Junior Doctors: is that it?




mefacebookDoctors’ leaders and the BMA are likely to come out of the ‘deal’ struck with Health Secretary Jeremy Hunt looking like rogue elephants who conceived a gerbil. Although slightly improving the rates for unsocial hours, their pay increase has been cut by 15%.

Hunt – who triumphantly referred to the agreement as “cost neutral” – is probably feeling pleased with himself (it is after all his default emotion) but several facets of his behaviour during the dispute cast doubts over his sincerity:

  • The Health Secretary’s assertions about a “bubble” in hospital deaths at the weekend proved to be pure invention.
  • If through this short engagement he has achieved cost neutrality for the NHS, why couldn’t he have done so months ago?
  • His intransigence during the dispute has not been cost-neutral for the NHS: it will now have to pay out more in overtime to clear the backlog. This is something the Health Service can ill afford, and Mr Hunt knows this perfectly well.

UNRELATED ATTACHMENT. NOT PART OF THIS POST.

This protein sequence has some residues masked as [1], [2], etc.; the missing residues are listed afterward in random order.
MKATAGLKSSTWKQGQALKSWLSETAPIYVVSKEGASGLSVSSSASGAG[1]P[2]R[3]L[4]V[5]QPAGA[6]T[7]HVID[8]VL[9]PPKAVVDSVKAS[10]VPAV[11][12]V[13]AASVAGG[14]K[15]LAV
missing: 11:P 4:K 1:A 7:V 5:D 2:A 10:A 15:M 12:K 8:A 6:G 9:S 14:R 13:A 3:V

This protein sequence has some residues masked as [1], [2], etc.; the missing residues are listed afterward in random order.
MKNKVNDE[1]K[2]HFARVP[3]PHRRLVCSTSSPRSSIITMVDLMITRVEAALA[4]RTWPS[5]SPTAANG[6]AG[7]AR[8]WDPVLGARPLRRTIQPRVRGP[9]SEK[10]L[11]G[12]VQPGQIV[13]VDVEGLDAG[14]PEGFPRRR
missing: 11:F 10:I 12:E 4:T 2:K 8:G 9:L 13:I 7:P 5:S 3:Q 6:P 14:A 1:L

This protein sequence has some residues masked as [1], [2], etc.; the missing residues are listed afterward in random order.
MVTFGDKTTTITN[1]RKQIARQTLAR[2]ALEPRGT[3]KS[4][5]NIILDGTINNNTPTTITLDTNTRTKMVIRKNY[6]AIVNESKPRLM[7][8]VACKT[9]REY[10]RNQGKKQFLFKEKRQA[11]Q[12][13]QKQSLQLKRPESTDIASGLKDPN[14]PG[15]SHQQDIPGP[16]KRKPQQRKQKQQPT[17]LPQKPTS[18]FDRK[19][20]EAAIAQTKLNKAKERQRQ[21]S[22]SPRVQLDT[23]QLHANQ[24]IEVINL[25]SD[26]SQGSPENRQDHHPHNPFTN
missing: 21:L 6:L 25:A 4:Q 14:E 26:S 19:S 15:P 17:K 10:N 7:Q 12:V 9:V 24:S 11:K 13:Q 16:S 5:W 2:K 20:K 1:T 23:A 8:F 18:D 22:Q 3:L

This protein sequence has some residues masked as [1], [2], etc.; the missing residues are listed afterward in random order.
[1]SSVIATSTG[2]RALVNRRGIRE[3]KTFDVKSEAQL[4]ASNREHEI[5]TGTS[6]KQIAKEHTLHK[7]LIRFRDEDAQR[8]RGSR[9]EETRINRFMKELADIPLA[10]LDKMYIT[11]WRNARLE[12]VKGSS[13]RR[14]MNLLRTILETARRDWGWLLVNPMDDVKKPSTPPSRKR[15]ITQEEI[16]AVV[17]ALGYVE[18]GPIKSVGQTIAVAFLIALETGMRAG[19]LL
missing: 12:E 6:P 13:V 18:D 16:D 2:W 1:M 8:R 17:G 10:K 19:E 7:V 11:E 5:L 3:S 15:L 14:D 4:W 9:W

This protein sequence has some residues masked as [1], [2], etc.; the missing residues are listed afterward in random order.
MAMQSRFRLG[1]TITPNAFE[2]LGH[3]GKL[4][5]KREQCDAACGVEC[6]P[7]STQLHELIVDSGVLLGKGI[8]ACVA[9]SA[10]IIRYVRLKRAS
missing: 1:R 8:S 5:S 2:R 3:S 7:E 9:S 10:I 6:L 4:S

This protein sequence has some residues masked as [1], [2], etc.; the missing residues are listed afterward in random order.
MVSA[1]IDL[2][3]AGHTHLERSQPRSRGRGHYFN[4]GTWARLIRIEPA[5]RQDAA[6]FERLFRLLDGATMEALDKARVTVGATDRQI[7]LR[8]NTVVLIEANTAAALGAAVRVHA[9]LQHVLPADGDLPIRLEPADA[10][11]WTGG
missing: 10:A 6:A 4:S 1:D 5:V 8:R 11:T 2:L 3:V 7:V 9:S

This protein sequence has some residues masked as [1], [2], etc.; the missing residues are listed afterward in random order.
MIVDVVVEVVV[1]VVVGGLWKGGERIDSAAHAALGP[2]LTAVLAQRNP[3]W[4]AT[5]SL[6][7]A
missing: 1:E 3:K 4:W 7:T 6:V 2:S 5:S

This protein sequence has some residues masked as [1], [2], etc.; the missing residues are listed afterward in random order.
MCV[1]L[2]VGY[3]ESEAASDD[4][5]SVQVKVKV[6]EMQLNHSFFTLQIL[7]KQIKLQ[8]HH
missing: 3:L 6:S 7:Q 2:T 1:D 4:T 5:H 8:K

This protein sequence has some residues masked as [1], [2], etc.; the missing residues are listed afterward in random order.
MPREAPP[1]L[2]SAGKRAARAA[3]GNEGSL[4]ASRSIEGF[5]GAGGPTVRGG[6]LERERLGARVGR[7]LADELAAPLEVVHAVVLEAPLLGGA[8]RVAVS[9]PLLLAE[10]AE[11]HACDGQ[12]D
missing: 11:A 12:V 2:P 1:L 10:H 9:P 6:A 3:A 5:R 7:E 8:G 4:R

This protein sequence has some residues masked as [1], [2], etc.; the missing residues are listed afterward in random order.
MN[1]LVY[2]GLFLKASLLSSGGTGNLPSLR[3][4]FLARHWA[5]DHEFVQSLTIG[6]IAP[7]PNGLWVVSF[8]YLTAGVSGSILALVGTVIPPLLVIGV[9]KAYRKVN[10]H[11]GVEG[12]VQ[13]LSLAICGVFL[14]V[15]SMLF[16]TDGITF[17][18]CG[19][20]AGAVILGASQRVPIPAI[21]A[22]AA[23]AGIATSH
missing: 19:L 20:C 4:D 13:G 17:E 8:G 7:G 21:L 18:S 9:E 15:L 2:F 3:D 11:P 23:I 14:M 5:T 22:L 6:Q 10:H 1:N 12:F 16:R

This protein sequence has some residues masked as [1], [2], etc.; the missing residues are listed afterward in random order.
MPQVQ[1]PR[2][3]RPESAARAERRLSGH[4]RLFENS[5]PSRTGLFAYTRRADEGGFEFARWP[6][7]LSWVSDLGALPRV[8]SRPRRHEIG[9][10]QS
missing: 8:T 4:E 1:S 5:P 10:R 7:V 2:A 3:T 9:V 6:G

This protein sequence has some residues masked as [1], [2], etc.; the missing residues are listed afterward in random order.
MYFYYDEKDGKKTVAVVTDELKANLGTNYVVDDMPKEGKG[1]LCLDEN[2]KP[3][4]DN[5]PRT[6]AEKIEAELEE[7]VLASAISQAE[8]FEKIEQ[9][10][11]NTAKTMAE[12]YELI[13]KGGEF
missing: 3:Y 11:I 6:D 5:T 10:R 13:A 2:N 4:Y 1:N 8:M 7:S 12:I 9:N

Yesterday, The latest Kings Fund study recorded two in three senior hospital managers saying care for patients has worsened in the last year alone, while fully 90% expect to end the year in the red. Waiting lists are the worst they have been since late 2007, and the NHS faces what TKF described as a “Herculean” task to make ends meet without harming patient care.

The think tank called the findings “the most worrying” since it began tracking quality of care.

Many junior doctors are today furious at what they call “a sellout” and “a joke”, and viewing things as a neutral, it’s hard to deny the logic of their view. In particular, the Government’s attempt to get a seven-day NHS ‘on the cheap’ seems to have succeeded. This was summed up admirably by junior doctor Will Rook, who called the new deal “worse than its predecessor”.